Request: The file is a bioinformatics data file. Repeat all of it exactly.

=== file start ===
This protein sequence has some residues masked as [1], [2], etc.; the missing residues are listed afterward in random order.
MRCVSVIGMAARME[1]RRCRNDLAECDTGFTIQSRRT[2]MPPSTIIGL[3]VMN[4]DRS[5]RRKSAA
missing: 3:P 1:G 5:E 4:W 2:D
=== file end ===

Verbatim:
This protein sequence has some residues masked as [1], [2], etc.; the missing residues are listed afterward in random order.
MRCVSVIGMAARME[1]RRCRNDLAECDTGFTIQSRRT[2]MPPSTIIGL[3]VMN[4]DRS[5]RRKSAA
missing: 3:P 1:G 5:E 4:W 2:D